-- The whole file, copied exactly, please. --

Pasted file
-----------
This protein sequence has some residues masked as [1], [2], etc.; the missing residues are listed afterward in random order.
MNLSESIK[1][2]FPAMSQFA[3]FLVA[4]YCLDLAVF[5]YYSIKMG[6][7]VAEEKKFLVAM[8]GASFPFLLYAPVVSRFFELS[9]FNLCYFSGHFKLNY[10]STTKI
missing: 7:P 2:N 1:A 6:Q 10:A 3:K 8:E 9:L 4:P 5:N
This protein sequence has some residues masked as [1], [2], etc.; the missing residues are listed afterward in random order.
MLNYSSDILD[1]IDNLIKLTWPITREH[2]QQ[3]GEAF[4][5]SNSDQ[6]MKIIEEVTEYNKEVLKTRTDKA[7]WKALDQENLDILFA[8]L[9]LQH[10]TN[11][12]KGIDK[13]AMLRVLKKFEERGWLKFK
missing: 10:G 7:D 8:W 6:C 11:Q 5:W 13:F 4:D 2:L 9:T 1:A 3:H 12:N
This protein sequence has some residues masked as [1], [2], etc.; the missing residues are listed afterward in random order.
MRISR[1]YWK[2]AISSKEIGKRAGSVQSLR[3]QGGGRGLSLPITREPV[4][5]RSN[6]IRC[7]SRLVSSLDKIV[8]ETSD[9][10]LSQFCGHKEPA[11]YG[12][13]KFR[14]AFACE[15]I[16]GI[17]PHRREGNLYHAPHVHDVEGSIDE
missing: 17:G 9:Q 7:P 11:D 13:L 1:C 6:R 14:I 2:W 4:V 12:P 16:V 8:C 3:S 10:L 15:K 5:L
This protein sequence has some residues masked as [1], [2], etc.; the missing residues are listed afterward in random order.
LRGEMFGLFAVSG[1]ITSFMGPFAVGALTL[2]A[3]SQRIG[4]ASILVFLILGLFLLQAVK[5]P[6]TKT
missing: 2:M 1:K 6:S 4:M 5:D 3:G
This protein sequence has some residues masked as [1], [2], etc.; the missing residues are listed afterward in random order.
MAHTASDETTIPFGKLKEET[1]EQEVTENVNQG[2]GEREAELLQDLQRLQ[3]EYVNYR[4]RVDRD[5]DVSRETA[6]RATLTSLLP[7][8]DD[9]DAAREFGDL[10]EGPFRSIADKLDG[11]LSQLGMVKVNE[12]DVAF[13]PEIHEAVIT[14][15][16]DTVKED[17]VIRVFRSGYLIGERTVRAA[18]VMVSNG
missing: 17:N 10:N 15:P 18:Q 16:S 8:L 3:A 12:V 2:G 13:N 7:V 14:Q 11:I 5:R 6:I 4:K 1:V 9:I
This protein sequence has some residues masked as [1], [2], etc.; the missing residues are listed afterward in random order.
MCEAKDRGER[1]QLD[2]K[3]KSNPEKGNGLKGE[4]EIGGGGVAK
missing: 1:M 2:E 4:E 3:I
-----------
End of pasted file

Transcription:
This protein sequence has some residues masked as [1], [2], etc.; the missing residues are listed afterward in random order.
MNLSESIK[1][2]FPAMSQFA[3]FLVA[4]YCLDLAVF[5]YYSIKMG[6][7]VAEEKKFLVAM[8]GASFPFLLYAPVVSRFFELS[9]FNLCYFSGHFKLNY[10]STTKI
missing: 7:P 2:N 1:A 6:Q 10:A 3:K 8:E 9:L 4:P 5:N
This protein sequence has some residues masked as [1], [2], etc.; the missing residues are listed afterward in random order.
MLNYSSDILD[1]IDNLIKLTWPITREH[2]QQ[3]GEAF[4][5]SNSDQ[6]MKIIEEVTEYNKEVLKTRTDKA[7]WKALDQENLDILFA[8]L[9]LQH[10]TN[11][12]KGIDK[13]AMLRVLKKFEERGWLKFK
missing: 10:G 7:D 8:W 6:C 11:Q 5:W 13:F 4:D 2:L 9:T 1:A 3:H 12:N
This protein sequence has some residues masked as [1], [2], etc.; the missing residues are listed afterward in random order.
MRISR[1]YWK[2]AISSKEIGKRAGSVQSLR[3]QGGGRGLSLPITREPV[4][5]RSN[6]IRC[7]SRLVSSLDKIV[8]ETSD[9][10]LSQFCGHKEPA[11]YG[12][13]KFR[14]AFACE[15]I[16]GI[17]PHRREGNLYHAPHVHDVEGSIDE
missing: 17:G 9:Q 7:P 11:D 13:L 1:C 6:R 14:I 2:W 4:V 12:P 16:V 8:C 3:S 10:L 15:K 5:L
This protein sequence has some residues masked as [1], [2], etc.; the missing residues are listed afterward in random order.
LRGEMFGLFAVSG[1]ITSFMGPFAVGALTL[2]A[3]SQRIG[4]ASILVFLILGLFLLQAVK[5]P[6]TKT
missing: 2:M 1:K 6:S 4:M 5:D 3:G
This protein sequence has some residues masked as [1], [2], etc.; the missing residues are listed afterward in random order.
MAHTASDETTIPFGKLKEET[1]EQEVTENVNQG[2]GEREAELLQDLQRLQ[3]EYVNYR[4]RVDRD[5]DVSRETA[6]RATLTSLLP[7][8]DD[9]DAAREFGDL[10]EGPFRSIADKLDG[11]LSQLGMVKVNE[12]DVAF[13]PEIHEAVIT[14][15][16]DTVKED[17]VIRVFRSGYLIGERTVRAA[18]VMVSNG
missing: 17:N 10:N 15:P 18:Q 16:S 8:L 3:A 12:V 2:G 13:N 7:V 14:Q 11:I 5:R 6:I 4:K 1:V 9:I
This protein sequence has some residues masked as [1], [2], etc.; the missing residues are listed afterward in random order.
MCEAKDRGER[1]QLD[2]K[3]KSNPEKGNGLKGE[4]EIGGGGVAK
missing: 1:M 2:E 4:E 3:I